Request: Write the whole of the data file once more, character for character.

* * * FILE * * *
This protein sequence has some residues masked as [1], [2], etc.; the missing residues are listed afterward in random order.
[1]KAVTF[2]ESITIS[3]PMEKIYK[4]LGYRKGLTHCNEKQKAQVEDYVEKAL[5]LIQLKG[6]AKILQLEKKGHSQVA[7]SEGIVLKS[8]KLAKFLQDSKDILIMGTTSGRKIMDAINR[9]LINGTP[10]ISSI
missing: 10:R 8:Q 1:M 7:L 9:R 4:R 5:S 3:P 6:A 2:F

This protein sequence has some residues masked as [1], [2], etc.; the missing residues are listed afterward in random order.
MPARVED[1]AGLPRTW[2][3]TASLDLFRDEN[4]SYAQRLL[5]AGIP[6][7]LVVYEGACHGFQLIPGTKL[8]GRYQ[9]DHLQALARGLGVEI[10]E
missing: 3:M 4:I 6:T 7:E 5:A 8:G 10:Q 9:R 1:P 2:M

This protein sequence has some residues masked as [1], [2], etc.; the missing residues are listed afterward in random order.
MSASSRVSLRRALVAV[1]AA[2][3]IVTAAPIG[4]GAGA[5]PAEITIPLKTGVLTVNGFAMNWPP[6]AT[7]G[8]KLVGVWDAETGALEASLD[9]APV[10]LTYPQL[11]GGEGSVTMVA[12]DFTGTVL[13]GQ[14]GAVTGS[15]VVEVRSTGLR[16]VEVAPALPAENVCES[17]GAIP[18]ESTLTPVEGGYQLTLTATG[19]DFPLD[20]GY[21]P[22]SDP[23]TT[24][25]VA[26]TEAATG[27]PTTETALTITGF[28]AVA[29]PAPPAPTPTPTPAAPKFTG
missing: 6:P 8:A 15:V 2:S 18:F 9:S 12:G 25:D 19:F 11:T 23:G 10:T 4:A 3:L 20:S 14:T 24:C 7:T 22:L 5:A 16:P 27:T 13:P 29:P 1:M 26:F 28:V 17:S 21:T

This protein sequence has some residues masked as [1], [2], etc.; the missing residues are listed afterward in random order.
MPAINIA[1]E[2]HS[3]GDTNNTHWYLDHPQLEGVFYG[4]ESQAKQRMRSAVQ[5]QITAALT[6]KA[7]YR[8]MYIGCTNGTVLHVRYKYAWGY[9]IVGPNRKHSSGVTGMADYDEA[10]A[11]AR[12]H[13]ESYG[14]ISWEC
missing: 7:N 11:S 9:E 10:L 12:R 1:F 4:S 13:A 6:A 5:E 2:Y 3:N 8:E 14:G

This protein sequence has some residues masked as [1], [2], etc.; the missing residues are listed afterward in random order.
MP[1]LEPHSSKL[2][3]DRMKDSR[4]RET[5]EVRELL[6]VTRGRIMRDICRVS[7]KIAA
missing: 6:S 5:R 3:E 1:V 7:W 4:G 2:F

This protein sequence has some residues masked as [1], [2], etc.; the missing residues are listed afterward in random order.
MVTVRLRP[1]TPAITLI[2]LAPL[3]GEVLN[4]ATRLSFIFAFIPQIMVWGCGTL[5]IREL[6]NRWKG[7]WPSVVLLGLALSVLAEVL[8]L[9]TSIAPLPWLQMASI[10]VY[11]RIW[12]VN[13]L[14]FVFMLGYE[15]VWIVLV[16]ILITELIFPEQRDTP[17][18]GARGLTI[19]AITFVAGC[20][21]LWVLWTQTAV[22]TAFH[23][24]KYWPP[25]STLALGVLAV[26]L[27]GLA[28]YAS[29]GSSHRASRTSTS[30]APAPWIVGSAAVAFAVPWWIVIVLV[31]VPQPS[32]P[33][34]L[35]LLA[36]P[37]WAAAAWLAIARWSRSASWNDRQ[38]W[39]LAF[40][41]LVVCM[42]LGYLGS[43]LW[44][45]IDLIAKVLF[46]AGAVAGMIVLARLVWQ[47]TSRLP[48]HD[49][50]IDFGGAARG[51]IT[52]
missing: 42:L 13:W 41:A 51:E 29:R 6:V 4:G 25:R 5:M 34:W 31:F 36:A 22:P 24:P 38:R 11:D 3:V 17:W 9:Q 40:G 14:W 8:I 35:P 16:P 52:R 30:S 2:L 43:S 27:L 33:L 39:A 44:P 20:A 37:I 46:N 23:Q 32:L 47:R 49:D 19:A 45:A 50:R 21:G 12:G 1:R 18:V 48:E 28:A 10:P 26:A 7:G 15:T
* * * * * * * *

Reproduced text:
This protein sequence has some residues masked as [1], [2], etc.; the missing residues are listed afterward in random order.
[1]KAVTF[2]ESITIS[3]PMEKIYK[4]LGYRKGLTHCNEKQKAQVEDYVEKAL[5]LIQLKG[6]AKILQLEKKGHSQVA[7]SEGIVLKS[8]KLAKFLQDSKDILIMGTTSGRKIMDAINR[9]LINGTP[10]ISSI
missing: 10:R 8:Q 1:M 7:L 9:R 4:R 5:S 3:P 6:A 2:F

This protein sequence has some residues masked as [1], [2], etc.; the missing residues are listed afterward in random order.
MPARVED[1]AGLPRTW[2][3]TASLDLFRDEN[4]SYAQRLL[5]AGIP[6][7]LVVYEGACHGFQLIPGTKL[8]GRYQ[9]DHLQALARGLGVEI[10]E
missing: 3:M 4:I 6:T 7:E 5:A 8:G 10:Q 9:R 1:P 2:M

This protein sequence has some residues masked as [1], [2], etc.; the missing residues are listed afterward in random order.
MSASSRVSLRRALVAV[1]AA[2][3]IVTAAPIG[4]GAGA[5]PAEITIPLKTGVLTVNGFAMNWPP[6]AT[7]G[8]KLVGVWDAETGALEASLD[9]APV[10]LTYPQL[11]GGEGSVTMVA[12]DFTGTVL[13]GQ[14]GAVTGS[15]VVEVRSTGLR[16]VEVAPALPAENVCES[17]GAIP[18]ESTLTPVEGGYQLTLTATG[19]DFPLD[20]GY[21]P[22]SDP[23]TT[24][25]VA[26]TEAATG[27]PTTETALTITGF[28]AVA[29]PAPPAPTPTPTPAAPKFTG
missing: 6:P 8:A 15:V 2:S 18:F 9:S 12:G 25:D 19:F 11:T 23:G 10:T 4:A 3:L 20:S 14:T 24:C 7:T 22:L 5:A 16:P 27:T 13:P 29:P 1:M 26:F 28:V 17:S 21:T

This protein sequence has some residues masked as [1], [2], etc.; the missing residues are listed afterward in random order.
MPAINIA[1]E[2]HS[3]GDTNNTHWYLDHPQLEGVFYG[4]ESQAKQRMRSAVQ[5]QITAALT[6]KA[7]YR[8]MYIGCTNGTVLHVRYKYAWGY[9]IVGPNRKHSSGVTGMADYDEA[10]A[11]AR[12]H[13]ESYG[14]ISWEC
missing: 7:N 11:S 9:E 10:L 12:R 1:F 4:S 13:A 6:A 5:E 2:Y 3:N 8:E 14:G

This protein sequence has some residues masked as [1], [2], etc.; the missing residues are listed afterward in random order.
MP[1]LEPHSSKL[2][3]DRMKDSR[4]RET[5]EVRELL[6]VTRGRIMRDICRVS[7]KIAA
missing: 6:S 5:R 3:E 1:V 7:W 4:G 2:F

This protein sequence has some residues masked as [1], [2], etc.; the missing residues are listed afterward in random order.
MVTVRLRP[1]TPAITLI[2]LAPL[3]GEVLN[4]ATRLSFIFAFIPQIMVWGCGTL[5]IREL[6]NRWKG[7]WPSVVLLGLALSVLAEVL[8]L[9]TSIAPLPWLQMASI[10]VY[11]RIW[12]VN[13]L[14]FVFMLGYE[15]VWIVLV[16]ILITELIFPEQRDTP[17][18]GARGLTI[19]AITFVAGC[20][21]LWVLWTQTAV[22]TAFH[23][24]KYWPP[25]STLALGVLAV[26]L[27]GLA[28]YAS[29]GSSHRASRTSTS[30]APAPWIVGSAAVAFAVPWWIVIVLV[31]VPQPS[32]P[33][34]L[35]LLA[36]P[37]WAAAAWLAIARWSRSASWNDRQ[38]W[39]LAF[40][41]LVVCM[42]LGYLGS[43]LW[44][45]IDLIAKVLF[46]AGAVAGMIVLARLVWQ[47]TSRLP[48]HD[49][50]IDFGGAARG[51]IT[52]
missing: 42:L 13:W 41:A 51:E 29:R 6:V 4:G 25:R 5:M 34:W 31:F 36:A 22:P 24:P 38:R 11:D 3:V 17:W 9:Q 40:G 14:W 8:I 35:P 16:P 52:R 30:S 2:L 43:S 27:L 33:L 39:A 44:P 20:A 37:I 46:N 23:Q 32:L 47:R 49:D 19:A 45:A 50:R 21:G 12:G 1:R 18:V 48:E 28:A 10:P 26:A 7:G 15:T